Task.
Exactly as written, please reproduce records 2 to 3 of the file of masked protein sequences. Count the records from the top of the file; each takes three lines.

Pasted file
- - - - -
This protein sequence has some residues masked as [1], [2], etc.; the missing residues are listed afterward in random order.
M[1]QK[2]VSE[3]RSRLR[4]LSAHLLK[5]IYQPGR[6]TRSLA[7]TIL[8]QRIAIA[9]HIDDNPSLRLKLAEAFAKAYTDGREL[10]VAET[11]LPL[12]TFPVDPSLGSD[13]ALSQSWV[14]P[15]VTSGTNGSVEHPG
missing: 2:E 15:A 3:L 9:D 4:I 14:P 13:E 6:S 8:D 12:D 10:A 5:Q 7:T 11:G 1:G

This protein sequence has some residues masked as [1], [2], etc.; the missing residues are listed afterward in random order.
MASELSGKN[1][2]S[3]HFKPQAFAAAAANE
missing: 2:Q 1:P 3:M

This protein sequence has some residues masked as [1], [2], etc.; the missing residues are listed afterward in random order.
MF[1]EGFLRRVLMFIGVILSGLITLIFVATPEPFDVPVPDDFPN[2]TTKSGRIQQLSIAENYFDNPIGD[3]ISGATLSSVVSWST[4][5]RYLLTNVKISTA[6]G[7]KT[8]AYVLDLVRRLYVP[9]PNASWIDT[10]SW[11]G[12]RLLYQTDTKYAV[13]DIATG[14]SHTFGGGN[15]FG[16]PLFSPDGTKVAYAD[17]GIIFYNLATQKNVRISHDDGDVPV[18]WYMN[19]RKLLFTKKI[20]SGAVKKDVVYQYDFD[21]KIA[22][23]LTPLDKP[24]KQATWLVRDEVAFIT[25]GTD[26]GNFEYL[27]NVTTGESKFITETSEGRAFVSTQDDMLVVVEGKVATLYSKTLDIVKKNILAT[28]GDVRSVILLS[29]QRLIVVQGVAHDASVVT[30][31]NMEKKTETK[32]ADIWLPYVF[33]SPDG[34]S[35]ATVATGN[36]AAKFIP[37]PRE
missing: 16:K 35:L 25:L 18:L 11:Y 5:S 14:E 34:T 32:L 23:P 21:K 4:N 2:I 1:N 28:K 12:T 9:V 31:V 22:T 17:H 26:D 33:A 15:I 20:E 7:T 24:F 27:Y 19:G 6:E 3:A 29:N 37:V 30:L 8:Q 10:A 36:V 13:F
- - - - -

This protein sequence has some residues masked as [1], [2], etc.; the missing residues are listed afterward in random order.
MASELSGKN[1][2]S[3]HFKPQAFAAAAANE
missing: 2:Q 1:P 3:M

This protein sequence has some residues masked as [1], [2], etc.; the missing residues are listed afterward in random order.
MF[1]EGFLRRVLMFIGVILSGLITLIFVATPEPFDVPVPDDFPN[2]TTKSGRIQQLSIAENYFDNPIGD[3]ISGATLSSVVSWST[4][5]RYLLTNVKISTA[6]G[7]KT[8]AYVLDLVRRLYVP[9]PNASWIDT[10]SW[11]G[12]RLLYQTDTKYAV[13]DIATG[14]SHTFGGGN[15]FG[16]PLFSPDGTKVAYAD[17]GIIFYNLATQKNVRISHDDGDVPV[18]WYMN[19]RKLLFTKKI[20]SGAVKKDVVYQYDFD[21]KIA[22][23]LTPLDKP[24]KQATWLVRDEVAFIT[25]GTD[26]GNFEYL[27]NVTTGESKFITETSEGRAFVSTQDDMLVVVEGKVATLYSKTLDIVKKNILAT[28]GDVRSVILLS[29]QRLIVVQGVAHDASVVT[30][31]NMEKKTETK[32]ADIWLPYVF[33]SPDG[34]S[35]ATVATGN[36]AAKFIP[37]PRE
missing: 16:K 35:L 25:L 18:L 11:Y 5:S 14:E 34:T 32:L 23:P 21:K 4:N 2:I 1:N 28:K 12:T 9:V 31:V 22:T 17:H 26:D 33:A 15:I 20:E 7:T 24:F 27:Y 19:G 6:E 3:A 29:N 37:V 30:L 8:Q 10:A 36:V 13:F